|E2: PROP. 32. All ideas, in so far as they are referred to God, are true.|
|Proof.--All ideas which are in God agree in every respect with their objects (E2P7C), therefore (E1A6) they are all true. Q.E.D.|
|Referenced in: E2P33,- E2P34,- E2P36,- E2P43N,- E4P1,- E5P17|
|E2: PROP. 33. There is nothing positive in ideas, which causes them to be called false.|
|Proof.--If this be denied, conceive, if possible, a positive mode of thinking, which should constitute the distinctive quality of falsehood. Such a mode of thinking cannot be in God (E2P32); external to God it cannot be or be conceived (E1P15). Therefore there is nothing positive in ideas which causes them to be called false. Q.E.D.|
|Referenced in: E2P35,- E2P43N,- E4P1|
|E2: PROP. 34. Every idea, which in us is absolute or adequate and perfect, is true.|
|Proof.--When we say that an idea in us is adequate and perfect, we say, in other words (E2P11C), that the idea is adequate and perfect in God, in so far as he constitutes the essence of our mind; consequently (E2P32), we say that such an idea is true. Q.E.D.|
|Referenced in: E2P41,- E2P43,- E2P43N|
|E2: PROP. 35. Falsity consists in the privation of knowledge, which inadequate, fragmentary, or confused ideas involve.|
|Proof.--There is nothing positive in ideas, which causes them to be called false (E2P33); but falsity cannot consist in simple privation (for minds, not bodies, are said to err and to be mistaken), neither can it consist in absolute ignorance, for ignorance and error are not identical; wherefore it consists in the privation of knowledge, which inadequate, fragmentary, or confused ideas involve. Q.E.D.|
|Referenced in: E2P41,- E2P43N,- E2P49CN,- E4P1|
| E2: PROP. 35, Note.
--In the note to E2P17CN I explained
how error consists in the
of knowledge, but in order to throw more light on the subject I
will give an example. For instance, men are mistaken in thinking
their opinion is made up of consciousness of their own
actions, and ignorance of the causes by which they are conditioned. Their
idea of freedom, therefore, is simply their ignorance of any cause for
their actions. As for their saying that human actions depend on the will,
this is a mere phrase without any idea to correspond thereto. What the
will is, and how it moves the body, they none of them know; those who
boast of such knowledge, and feign dwellings and habitations for the soul,
are wont to provoke either laughter or disgust.
So, again, when we look at the sun we imagine that it is distant from us about two hundred feet; this error does not lie solely in this fancy, but in the fact that, while we thus imagine, we do not know the sun's true distance or [and] the cause of the fancy. For although we afterwards learn, that the sun is distant from us more than six hundred of the earth's diameters, we none the less shall fancy it to be near; for we do not imagine the sun as near us, because we are ignorant of its true distance, but because the modification of our body involves the essence of the sun, in so far as our said body is affected thereby.
|Referenced in: E2P43N,- E2P49CN,- E3DOE27,- E4P1N,- E5P5|
|E2: PROP. 36. Inadequate and confused ideas follow by the same necessity, as adequate or clear and distinct ideas.|
|Proof.--All ideas are in God (E1P15), and in so far as they are referred to God are true (E2P32) and (E2P7C) adequate; therefore there are no ideas confused or inadequate, except in respect to a particular mind (cf. E2P24 and E2P28); therefore all ideas, whether adequate or inadequate, follow by the same necessity (E2P6) [E2P6C]. Q.E.D.|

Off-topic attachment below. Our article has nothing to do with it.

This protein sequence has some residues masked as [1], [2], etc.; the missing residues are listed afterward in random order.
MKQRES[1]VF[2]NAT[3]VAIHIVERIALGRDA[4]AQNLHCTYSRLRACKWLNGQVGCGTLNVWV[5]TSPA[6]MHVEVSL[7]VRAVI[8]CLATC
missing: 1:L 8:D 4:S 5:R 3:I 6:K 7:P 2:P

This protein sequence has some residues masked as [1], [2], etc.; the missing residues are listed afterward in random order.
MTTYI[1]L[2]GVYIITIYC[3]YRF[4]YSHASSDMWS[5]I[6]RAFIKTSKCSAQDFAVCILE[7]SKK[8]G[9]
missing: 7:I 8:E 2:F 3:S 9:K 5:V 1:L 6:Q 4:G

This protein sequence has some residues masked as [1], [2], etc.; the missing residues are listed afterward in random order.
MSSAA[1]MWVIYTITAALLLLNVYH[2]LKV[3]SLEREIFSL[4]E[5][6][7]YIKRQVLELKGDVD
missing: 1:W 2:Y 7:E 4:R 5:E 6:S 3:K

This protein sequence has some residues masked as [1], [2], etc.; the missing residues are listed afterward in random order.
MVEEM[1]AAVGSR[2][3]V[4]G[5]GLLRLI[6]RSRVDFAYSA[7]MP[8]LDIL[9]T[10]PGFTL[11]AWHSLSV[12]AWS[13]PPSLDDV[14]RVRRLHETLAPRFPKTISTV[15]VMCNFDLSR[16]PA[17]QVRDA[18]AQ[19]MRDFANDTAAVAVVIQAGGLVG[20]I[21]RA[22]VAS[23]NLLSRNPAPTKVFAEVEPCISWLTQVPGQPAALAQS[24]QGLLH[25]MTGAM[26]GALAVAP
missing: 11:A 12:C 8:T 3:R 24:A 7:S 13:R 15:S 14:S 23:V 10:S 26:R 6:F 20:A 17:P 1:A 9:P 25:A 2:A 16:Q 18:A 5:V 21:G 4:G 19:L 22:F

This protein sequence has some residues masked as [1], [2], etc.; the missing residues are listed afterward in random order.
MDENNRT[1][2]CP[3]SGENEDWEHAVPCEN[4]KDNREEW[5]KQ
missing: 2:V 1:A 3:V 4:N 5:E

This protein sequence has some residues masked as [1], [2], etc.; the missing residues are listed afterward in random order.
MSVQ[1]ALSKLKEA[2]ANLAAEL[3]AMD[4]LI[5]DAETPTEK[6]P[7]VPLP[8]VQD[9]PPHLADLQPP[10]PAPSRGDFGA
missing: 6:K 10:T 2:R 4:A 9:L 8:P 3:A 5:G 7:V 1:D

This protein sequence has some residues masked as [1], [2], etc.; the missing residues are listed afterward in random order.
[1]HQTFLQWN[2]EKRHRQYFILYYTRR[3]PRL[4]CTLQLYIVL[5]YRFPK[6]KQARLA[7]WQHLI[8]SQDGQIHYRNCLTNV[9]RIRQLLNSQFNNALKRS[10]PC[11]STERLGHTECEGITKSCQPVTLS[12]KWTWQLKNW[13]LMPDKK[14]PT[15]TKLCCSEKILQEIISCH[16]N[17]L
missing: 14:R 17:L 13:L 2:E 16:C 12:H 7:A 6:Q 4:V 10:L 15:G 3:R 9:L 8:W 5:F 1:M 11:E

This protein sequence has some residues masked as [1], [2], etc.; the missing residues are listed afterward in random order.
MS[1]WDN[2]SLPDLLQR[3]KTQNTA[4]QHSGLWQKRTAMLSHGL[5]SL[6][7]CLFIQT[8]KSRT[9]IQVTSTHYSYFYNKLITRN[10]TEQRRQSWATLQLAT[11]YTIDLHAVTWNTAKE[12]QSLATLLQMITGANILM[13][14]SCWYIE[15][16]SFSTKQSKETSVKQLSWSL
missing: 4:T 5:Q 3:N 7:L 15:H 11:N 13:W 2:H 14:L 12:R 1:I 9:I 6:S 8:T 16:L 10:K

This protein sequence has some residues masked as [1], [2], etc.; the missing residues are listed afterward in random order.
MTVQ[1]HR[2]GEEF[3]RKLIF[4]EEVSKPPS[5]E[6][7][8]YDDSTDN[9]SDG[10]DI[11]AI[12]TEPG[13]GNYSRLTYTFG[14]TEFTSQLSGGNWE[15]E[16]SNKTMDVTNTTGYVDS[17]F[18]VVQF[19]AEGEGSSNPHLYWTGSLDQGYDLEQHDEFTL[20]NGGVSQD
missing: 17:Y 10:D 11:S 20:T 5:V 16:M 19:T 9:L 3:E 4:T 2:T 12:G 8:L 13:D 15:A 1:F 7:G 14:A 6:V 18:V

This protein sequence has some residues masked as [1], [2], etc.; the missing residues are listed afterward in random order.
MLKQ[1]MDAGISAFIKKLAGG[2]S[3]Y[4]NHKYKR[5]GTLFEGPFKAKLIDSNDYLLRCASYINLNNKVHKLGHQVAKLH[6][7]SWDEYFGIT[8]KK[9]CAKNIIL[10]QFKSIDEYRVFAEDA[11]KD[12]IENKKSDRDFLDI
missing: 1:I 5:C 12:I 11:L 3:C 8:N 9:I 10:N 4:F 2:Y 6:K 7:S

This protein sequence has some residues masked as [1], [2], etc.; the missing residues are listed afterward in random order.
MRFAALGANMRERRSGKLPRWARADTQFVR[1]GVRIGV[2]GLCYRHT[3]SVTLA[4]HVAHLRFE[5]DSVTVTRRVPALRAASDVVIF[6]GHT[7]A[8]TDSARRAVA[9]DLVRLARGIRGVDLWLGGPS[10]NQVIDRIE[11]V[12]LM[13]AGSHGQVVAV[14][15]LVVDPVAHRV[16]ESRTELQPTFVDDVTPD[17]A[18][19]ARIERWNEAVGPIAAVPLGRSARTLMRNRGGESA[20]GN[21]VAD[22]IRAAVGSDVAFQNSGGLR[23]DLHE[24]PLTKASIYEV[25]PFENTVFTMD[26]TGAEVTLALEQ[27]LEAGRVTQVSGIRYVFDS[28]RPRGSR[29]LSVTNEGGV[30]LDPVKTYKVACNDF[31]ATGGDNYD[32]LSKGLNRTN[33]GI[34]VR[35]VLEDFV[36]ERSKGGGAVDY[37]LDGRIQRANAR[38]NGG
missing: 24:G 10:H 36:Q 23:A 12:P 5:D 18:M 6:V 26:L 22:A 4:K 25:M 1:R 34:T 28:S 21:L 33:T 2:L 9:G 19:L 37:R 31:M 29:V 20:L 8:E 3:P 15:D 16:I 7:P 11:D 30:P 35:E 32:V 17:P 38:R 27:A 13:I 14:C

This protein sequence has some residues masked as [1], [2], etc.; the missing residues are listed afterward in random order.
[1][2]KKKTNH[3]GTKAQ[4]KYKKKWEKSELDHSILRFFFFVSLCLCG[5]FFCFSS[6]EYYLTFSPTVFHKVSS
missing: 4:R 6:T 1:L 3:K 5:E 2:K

|E2: PROP. 37. That which is common to all (cf. E2P13L2), and which is equally in a part and in the whole, does not constitute the essence of any particular thing.|
|Proof.--If this be denied, conceive, if possible, that it constitutes the essence of some particular thing; for instance, the essence of B. Then (E2D2) it cannot without B either exist or be conceived; but this is against our hypothesis. Therefore it does not appertain to B's essence, nor does it constitute the essence of any particular thing.|
|Referenced in: E2P44C2|
|E2: PROP. 38. Those things, which are common to all, and which are equally in a part and in the whole, cannot be conceived except adequately.|
|Proof.--Let A be something, which is common to all bodies, and which is equally present in the part of any given body and in the whole. I say A cannot be conceived except adequately. For the idea thereof in God will necessarily be adequate (E2P7C), both in so far as God has the idea of the human body, and also in so far as he has the idea of the modifications of the human body, which (E2P16, E2P25, E2P27) involve in part the nature of the human body and the nature of external bodies; that is (E2P12, E2P13), the idea in God will necessarily be adequate, both in so far as he constitutes the human mind, and in so far as he has the ideas, which are in the human mind. Therefore the mind (E2P11C) necessarily perceives A adequately, and has this adequate perception, both in so far as it perceives itself, and in so far as it perceives its own or any external body, nor can A be conceived in any other manner. Q.E.D.|
|Referenced in: E2P38C,- E2P44C2,- E2P46,- E5P4,- E5P7|
|E2: PROP. 38, Corollary.--Hence it follows that there are certain ideas or notions common to all men.|
|For (by E2P13L2) all bodies agree in certain respects, which (by the foregoing Prop. E2P38) must be adequately or clearly and distinctly perceived by all.|
|Referenced in: E2P40N2,- E3P3|
|E2: PROP. 39. That, which is common to and a property of the human body and such other bodies as are wont to affect the human body, and which is present equally in each part of either, or in the whole, will be represented by an adequate idea in the mind.|
|Proof.--If A be that, which is common to and a property of the human body and external bodies, and equally present in the human body and in the said external bodies, in each part of each external body and in the whole, there will be an adequate idea of A in God (E2P7C), both in so far as he has the idea of the human body, and in so far as he has the ideas of the given external bodies. Let it now be granted, that the human body is affected by an external body through that, which it has in common therewith, namely, A; the idea of this modification will involve the property A (E2P16), and therefore (E2P7C) the idea of this modification, in so far as it involves the property A, will be adequate in God, in so far as God is affected by the idea of the human body; that is (E2P13), in so far as he constitutes the nature of the human mind; therefore (E2P11C) this idea is also adequate in the human mind. Q.E.D.|
|Referenced in: E2P40N2|
|E2: PROP. 39, Corollary.--Hence it follows that the mind is fitted to perceive adequately more things, in proportion as its body has more in common with other bodies.|